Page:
An unsolved, high-profile murder… and a ruthless, manipulative tycoon. The remarkable shipping business of the Bibby Line, more than 200 years old, inevitably holds some strange and intriguing stories in its archives. One of my favourite stories is that of Frederick Leyland, patron of the arts, friend of Whistler and Rossetti, but with a murky past in the streets of Liverpool. The story of John Bibby himself, founder of the business, is worth closer examination, not least his vicious and unsolved murder. Remember The Onedin Line series on television in the 1970s? James Onedin was a Liverpool shipowner, and the high-risk, high-reward business of building and running ships, then sail, later steam, was a TV winner. The Hornblower books and Patrick O’Brien’s series were both based on the Royal Navy, but merchant shipping was at least as risky, with the added drama of money, power and family politics.
Betrayal from the inside
Frederick R Leyland came to John Bibby & Sons in 1845, aged 13; his mother ran the eating house in Chapel Street, Liverpool, where John Bibby often dined. Mrs Leyland took young Fred to the office one morning and went to see Henry Stripe, the clerk. Stripe takes up the story: ‘He was apprenticed to the Bibbys accordingly. He began to shoot out in stature very rapidly… and his mind expanded same time. Fred used to talk to me very freely and confidentially… one thing he had resolved upon & that was to make a fortune and then retire for he did not intend to spend all his life in business. A few years only had passed away before Fred began to exhibit his intention to make a fortune. He began by telling tales to Mr James Bibby about Robert Lawn the Manager, no doubt with a view to his dismissal, and working his way gradually into the good graces of Mr James.’ Leyland was ruthless, discarding erstwhile allies, like head book keeper Robert Lawn who resigned in 1851. Says Stripe: ‘He resigned… disgusted at the conduct of Fred R Leyland who was just then pushing himself into note and endeavoured to supplant him… Lawn had taken great pains to make Fred a proficient book keeper and this was the way he showed his gratitude…. It was Leyland’s way of acting thro’ life to anyone who stood in his way.’ There’s little doubt that Leyland had a first class brain. He gave his employers such valuable advice that he was made manager of the shipping business and in 1856, Leyland became manager of the metals department as well. ‘He lost no time in begging for a share in one of the Steamers to be paid for out of profits, which was given to him,’ writes Stripe. ‘The Steamer business was wonderfully prosperous, a great deal no doubt owing to Leyland’s management and exertions.’
Leyland was a generous patron of the arts, and cultivated the American painter James McNeill Whistler. The two were close friends until they quarrelled and became bitter enemies; the official story was that the argument was over a commission, but whispers suggest that Whistler was having an affair with Leyland’s beautiful wife. Whistler’s vicious caricatures of Leyland, such as The Gold Scab, are testament to the strength of his hatred for his former patron.
In November 1872, while still friends, Leyland wrote to Whistler: “Dear Jimmy, I would have written you before but that I have been so worried and anxious as to arrangements at the end of my partnership. I have had a hard battle but have come out of it victorious in every point and at the end of the year down comes the brass plate at present on the door and my own flag hoisted instead:- the name of Bibby and all belonging to them consigned to the limbo of forgotten things.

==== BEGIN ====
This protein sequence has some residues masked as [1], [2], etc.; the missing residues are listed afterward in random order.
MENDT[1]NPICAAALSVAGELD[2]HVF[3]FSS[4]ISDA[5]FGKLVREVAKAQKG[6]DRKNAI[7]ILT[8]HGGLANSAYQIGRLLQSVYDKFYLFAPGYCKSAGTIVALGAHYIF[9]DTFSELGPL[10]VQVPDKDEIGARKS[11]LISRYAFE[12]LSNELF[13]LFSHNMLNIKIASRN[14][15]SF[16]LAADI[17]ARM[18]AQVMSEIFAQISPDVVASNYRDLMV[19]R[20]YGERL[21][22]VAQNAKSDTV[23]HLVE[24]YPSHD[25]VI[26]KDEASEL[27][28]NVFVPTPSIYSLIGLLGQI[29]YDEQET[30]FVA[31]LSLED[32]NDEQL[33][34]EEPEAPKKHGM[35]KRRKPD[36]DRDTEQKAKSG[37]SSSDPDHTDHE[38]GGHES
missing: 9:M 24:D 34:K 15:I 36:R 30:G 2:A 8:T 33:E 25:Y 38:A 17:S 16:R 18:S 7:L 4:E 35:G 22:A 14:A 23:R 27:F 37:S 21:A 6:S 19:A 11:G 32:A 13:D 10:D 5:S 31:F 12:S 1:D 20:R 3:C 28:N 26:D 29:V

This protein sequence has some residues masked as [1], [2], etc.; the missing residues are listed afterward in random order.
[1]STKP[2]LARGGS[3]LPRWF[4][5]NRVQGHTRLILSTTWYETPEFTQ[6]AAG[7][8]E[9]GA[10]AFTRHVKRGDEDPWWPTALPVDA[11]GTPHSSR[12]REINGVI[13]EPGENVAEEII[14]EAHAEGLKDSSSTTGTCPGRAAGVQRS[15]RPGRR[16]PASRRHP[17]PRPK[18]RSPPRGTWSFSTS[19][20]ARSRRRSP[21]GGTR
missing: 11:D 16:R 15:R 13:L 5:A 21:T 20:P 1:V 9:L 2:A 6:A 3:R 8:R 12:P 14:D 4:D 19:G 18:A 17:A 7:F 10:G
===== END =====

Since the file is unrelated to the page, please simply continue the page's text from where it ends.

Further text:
Yours ever, Fred R Leyland”
Leyland’s letter to the great Pre-Raphaelite Dante Gabriel Rossetti included the paragraph: ‘I have been most anxious and worried… However, I have at last carried my point and got quietly rid of them…. I know you will be glad to hear it; and still more that I have succeeded in dictating my own terms.’
On 1 January 1873, 21 Bibby steamers and the tug Camel were transferred to Frederick Leyland & Co, although James Jenkinson Bibby retained shares in the new company, and Leyland got no part of Bibby’s metals business, which stayed wholly in the family’s control.
Leyland died in 1892, aged 63, and left an estate valued at £916,953 – a fantastic sum for those days, when £300 a year was a decent salary. A large bequest went to Leyland’s mistress, with whom he’d had children.
The Leyland Line was taken over and finally ceased to trade in 1935, while the Bibby Line Group is still thriving with the sixth generation of Bibbys running the business which has a turnover of several hundred million pounds a year.
Brutal murder still to be solved
Entrepreneur and shipower John Bibby was on his way home, on 19th July 1840, after a board meeting at the Royal Bank in Liverpool, when he was murdered. The Times newspaper reported from Liverpool that: ‘considerable sensation has been created in this town in consequence of the mysterious death…’ John and his friend Mr Taylor had taken a cab, which dropped John off near midnight to walk the last 400 yards, as usual. He never reached home. The next morning, at Stand Park Farm near Aintree racecourse, the farmer, Henry Ambrose, found the body in a pond. John Bibby’s hat had been flattened on his head, with a dent on the left side. The police examined the cab driver, who said the passenger had paid 7s 6d fare, and seemed to have been drinking, although he was not insensible. The police concluded John had been attacked by footpads who stole his silver watch (actually his son James’s), threw him into the pond and left him to drown. A couple of years later, a sailor took a watch to Roskells in Church Street, Liverpool; the jeweller recognised the watch as James Bibby’s, having made it himself, and raised the alarm. The sailor was accused of murder, but finally proved he had bought the watch in Bristol, and was released, with compensation from the Bibbys.